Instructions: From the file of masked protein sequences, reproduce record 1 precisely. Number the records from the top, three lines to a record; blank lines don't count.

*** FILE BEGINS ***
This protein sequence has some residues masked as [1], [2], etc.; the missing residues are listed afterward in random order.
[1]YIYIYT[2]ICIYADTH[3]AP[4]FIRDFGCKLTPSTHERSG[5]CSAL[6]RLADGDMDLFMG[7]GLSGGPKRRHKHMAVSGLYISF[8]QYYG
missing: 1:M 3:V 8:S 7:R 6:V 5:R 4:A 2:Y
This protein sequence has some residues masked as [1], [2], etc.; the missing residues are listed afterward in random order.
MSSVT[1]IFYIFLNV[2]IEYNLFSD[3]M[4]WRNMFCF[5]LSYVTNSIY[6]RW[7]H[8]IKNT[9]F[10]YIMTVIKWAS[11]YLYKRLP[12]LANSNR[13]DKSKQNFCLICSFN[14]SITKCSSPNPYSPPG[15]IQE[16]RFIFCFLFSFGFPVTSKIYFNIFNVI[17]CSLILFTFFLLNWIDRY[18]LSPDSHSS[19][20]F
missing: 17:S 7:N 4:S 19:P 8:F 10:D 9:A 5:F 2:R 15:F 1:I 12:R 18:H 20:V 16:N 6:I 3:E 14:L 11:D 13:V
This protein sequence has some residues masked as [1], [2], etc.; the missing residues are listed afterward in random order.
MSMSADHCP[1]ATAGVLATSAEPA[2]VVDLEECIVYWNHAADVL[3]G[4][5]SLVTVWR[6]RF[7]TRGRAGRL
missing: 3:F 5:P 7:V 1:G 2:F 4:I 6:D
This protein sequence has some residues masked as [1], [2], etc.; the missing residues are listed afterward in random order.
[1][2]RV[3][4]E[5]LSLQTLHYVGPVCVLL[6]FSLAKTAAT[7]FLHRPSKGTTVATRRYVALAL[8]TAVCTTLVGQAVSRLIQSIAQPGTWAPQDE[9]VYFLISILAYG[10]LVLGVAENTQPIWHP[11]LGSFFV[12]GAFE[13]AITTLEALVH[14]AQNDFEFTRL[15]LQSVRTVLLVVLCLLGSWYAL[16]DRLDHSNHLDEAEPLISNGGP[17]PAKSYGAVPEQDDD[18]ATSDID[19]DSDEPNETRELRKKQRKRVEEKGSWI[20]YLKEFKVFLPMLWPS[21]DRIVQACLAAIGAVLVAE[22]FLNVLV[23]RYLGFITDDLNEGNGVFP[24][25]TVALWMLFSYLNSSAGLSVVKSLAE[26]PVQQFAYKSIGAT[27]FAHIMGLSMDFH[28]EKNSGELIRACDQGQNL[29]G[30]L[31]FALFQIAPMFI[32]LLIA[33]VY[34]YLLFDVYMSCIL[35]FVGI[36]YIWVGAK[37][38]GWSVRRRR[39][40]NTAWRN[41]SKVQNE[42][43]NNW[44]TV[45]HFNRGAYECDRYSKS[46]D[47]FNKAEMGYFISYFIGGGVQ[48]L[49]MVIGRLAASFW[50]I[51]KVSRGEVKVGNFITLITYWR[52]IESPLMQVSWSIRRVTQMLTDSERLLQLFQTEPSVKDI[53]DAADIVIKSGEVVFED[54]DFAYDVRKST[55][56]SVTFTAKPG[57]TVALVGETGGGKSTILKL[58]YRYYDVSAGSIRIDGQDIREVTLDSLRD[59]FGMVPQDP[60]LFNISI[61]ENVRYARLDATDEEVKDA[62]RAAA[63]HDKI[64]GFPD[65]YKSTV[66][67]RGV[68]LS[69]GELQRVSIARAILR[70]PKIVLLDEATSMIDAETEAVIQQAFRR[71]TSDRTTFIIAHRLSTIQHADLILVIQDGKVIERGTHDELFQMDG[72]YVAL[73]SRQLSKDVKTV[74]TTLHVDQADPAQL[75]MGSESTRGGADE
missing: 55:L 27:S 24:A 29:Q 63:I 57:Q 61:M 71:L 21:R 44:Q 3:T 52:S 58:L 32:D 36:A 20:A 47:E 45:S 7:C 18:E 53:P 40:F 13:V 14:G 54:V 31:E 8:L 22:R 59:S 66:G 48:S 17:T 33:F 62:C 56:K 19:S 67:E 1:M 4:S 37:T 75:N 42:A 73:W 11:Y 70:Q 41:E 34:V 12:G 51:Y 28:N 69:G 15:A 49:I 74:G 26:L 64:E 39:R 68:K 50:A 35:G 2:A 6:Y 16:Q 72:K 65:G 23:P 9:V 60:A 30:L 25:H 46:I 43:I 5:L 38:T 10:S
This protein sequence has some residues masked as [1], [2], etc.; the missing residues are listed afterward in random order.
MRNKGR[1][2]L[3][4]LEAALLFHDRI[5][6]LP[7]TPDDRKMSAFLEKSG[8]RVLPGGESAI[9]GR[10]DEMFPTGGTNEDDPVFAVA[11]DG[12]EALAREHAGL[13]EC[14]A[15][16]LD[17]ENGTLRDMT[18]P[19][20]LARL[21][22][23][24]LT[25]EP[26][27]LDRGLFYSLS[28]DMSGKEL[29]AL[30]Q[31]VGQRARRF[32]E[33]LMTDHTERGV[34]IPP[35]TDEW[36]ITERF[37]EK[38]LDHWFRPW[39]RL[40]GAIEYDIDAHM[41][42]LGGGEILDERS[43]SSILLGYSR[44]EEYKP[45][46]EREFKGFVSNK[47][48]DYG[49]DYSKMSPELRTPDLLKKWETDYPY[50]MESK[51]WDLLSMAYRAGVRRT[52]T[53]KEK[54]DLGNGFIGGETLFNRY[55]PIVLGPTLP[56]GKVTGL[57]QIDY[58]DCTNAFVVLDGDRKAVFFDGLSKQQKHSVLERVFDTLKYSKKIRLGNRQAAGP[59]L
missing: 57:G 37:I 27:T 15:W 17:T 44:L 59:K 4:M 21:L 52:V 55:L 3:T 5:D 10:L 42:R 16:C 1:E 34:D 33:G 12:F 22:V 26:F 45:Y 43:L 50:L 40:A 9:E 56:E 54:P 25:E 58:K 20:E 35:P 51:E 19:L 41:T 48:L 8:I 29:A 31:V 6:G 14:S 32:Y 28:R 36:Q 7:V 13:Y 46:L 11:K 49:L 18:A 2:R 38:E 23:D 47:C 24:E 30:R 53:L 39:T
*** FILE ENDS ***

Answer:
This protein sequence has some residues masked as [1], [2], etc.; the missing residues are listed afterward in random order.
[1]YIYIYT[2]ICIYADTH[3]AP[4]FIRDFGCKLTPSTHERSG[5]CSAL[6]RLADGDMDLFMG[7]GLSGGPKRRHKHMAVSGLYISF[8]QYYG
missing: 1:M 3:V 8:S 7:R 6:V 5:R 4:A 2:Y